Teaching Examples


Beauty and function in design: Orange & Blue
January 20, 2007, 7:54 pm
Filed under: design, magazines, usability

It’s always nice to see a student grow into a thoughtful designer. Our doctoral student Dave Stanton has done just that. Check out his fall 2006 design of the student magazine, Orange & Blue. Ted Spiker’s undergrad magazine class puts out a print version and then hands off the content to JOU 4946, one of our four undergrad online journalism classes, for which Dave acts as managing editor and my colleague David Carlson acts as publisher. (I have nothing to do with this class!)

If you want to see an awesome use of Ajax, check out the photo gallery on this story about Kappy’s Submarine Shop. Dave adapted the Lightbox script by Lokesh Dhakar to make this work.

Even better — see the same effect used with a SWF — launching a Soundslides about kosher sushi (the brainchild of Gainesville’s resident Lubavitch rabbi).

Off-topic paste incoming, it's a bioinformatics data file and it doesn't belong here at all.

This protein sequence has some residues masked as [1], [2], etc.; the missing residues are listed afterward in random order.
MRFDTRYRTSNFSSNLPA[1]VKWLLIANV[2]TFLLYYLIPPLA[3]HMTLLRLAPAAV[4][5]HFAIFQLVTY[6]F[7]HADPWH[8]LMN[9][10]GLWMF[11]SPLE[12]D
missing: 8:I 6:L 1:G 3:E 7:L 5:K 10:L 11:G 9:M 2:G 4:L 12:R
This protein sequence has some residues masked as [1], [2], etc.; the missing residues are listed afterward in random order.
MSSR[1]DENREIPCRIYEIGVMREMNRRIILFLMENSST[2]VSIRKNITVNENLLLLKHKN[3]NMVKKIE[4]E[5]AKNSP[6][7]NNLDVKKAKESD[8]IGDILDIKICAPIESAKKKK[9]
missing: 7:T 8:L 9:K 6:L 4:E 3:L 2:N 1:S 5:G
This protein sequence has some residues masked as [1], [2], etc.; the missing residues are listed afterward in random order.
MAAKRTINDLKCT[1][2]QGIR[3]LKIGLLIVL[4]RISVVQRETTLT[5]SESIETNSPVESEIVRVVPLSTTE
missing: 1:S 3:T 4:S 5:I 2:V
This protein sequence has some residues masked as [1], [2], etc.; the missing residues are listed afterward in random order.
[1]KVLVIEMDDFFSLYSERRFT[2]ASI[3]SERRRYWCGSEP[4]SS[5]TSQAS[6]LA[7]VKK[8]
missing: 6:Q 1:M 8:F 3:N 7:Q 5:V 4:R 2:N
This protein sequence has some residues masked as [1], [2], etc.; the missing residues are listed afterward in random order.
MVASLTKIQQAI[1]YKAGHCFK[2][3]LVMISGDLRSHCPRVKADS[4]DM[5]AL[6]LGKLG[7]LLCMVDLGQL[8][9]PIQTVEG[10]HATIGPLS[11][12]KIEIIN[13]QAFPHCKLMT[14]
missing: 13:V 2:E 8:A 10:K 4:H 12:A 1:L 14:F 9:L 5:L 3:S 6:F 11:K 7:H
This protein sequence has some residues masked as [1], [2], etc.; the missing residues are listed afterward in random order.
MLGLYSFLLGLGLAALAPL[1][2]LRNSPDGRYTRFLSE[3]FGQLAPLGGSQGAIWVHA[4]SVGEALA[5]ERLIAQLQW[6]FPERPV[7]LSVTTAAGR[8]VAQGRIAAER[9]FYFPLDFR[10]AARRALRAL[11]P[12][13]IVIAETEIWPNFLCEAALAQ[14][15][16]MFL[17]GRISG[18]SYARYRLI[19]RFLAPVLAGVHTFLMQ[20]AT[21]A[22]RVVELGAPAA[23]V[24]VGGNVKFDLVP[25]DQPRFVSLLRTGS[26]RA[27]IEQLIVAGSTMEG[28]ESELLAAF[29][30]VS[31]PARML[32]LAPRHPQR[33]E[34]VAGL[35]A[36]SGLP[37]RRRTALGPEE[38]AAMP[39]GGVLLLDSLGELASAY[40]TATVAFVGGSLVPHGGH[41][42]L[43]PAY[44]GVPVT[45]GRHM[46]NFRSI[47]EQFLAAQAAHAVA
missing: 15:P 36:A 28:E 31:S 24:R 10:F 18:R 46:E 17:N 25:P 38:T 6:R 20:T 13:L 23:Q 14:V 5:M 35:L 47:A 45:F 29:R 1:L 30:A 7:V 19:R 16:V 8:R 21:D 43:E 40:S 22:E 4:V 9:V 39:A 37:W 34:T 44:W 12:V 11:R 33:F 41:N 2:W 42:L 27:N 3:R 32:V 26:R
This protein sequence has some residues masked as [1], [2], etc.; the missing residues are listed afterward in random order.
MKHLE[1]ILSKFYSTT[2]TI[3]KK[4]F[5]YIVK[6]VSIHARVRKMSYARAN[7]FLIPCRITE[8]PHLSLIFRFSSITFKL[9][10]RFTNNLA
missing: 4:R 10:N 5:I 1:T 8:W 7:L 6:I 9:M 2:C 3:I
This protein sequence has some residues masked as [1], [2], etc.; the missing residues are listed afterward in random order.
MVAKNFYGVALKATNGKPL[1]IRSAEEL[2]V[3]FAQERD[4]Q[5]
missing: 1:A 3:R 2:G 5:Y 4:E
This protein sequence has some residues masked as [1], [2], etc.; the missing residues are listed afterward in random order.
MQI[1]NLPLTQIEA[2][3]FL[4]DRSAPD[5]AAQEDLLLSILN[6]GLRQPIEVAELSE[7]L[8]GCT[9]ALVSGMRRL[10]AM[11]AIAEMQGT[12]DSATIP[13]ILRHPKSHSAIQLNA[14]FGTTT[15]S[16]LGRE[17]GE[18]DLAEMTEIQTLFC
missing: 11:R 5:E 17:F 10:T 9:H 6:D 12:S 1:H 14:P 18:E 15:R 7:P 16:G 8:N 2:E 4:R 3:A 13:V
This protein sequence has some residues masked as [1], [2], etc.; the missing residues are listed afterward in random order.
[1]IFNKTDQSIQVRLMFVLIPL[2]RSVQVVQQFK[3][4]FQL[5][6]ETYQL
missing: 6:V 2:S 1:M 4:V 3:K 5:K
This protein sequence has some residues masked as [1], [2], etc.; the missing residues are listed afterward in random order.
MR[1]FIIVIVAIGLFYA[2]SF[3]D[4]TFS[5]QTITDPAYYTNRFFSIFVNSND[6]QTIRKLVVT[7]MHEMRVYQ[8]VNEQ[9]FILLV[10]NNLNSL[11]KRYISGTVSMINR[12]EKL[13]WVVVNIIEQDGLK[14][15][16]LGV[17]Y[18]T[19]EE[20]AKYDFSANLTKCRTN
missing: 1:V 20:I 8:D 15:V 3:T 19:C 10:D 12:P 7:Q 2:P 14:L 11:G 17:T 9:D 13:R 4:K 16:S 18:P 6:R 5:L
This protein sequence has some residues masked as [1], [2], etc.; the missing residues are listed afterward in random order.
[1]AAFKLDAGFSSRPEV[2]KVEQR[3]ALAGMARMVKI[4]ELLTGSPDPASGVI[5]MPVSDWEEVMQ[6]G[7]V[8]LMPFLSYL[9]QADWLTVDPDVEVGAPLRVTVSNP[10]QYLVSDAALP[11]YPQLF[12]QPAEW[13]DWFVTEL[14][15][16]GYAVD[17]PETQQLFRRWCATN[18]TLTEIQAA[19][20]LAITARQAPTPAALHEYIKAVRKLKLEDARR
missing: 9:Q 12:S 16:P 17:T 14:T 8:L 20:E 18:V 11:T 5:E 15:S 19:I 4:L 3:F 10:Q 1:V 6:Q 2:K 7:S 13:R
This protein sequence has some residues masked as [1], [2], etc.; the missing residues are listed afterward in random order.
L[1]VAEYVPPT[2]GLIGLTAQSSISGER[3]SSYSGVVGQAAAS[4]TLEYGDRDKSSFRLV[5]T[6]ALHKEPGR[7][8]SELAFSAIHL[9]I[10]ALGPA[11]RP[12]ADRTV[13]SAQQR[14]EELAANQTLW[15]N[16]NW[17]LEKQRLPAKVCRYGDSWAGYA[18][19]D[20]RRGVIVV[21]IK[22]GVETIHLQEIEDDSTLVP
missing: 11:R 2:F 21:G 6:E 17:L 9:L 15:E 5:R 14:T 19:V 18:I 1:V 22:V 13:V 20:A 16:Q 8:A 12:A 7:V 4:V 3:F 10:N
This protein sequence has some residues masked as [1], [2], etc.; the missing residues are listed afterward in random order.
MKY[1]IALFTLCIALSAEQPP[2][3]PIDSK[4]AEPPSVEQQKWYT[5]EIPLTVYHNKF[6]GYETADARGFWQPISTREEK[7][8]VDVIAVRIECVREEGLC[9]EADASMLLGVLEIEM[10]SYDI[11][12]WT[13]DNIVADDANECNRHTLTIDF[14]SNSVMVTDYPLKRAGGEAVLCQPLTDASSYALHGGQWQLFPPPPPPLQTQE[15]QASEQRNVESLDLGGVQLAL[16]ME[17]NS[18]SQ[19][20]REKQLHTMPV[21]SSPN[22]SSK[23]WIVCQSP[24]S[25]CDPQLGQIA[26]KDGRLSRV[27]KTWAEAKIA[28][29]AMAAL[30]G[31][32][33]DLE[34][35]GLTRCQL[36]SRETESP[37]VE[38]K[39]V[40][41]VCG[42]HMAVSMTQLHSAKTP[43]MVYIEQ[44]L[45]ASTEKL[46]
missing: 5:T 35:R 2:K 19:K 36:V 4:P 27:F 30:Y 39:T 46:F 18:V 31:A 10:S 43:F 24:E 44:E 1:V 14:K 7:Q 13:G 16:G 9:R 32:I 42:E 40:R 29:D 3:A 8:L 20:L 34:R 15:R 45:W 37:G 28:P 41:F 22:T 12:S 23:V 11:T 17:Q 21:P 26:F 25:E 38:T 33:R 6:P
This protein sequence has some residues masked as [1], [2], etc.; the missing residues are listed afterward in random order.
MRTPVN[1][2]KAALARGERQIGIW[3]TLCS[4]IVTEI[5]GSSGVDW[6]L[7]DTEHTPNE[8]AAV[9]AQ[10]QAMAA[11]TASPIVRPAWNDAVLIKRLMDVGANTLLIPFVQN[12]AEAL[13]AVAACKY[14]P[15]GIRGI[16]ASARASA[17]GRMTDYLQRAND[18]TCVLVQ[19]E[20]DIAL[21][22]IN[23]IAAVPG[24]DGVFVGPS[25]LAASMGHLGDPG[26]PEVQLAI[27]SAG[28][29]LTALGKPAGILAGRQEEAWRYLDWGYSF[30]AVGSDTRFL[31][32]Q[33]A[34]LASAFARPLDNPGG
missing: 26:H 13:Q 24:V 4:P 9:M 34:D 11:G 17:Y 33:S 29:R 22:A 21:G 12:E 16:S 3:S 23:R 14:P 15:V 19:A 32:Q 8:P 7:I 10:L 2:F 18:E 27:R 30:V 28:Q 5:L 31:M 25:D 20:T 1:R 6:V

The magazine also includes one audio interview (with our local food critic), using a neat little Flash player embedded on the page (4 min. 3 sec.).

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2 Comments so far
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Even better — see the same effect used with a SWF — launching a Soundslides about kosher sushi (the brainchild of Gainesville’s resident Lubavitch rabbi).

Just to be clear, that effect makes use of another JavaScript library called jQuery, not Prototype/script.acaulo.us (what Lightbox uses). We used this library here at The Roanoke Times and roanoke.com for our contact and search forms on the Sports TimesCast.

We also used a similar effect with the Lightbox Gone Wild script, which is adapted from the Lightbox script for the Homestand package. It can be buggy — some of the SWF files are clipped after loading (seems to be random), which is why we cite the URL — so I’d suggest jQuery.

But honestly, if you’re just trying to use one effect relying on an entire library isn’t the best technique. It can really increase your page-load time, which is a bad thing for usability.

The best tip: Write your own script (often easier said, than done).

Comment by Patrick

Good advice, Patrick — thanks!

Comment by Mindy McAdams




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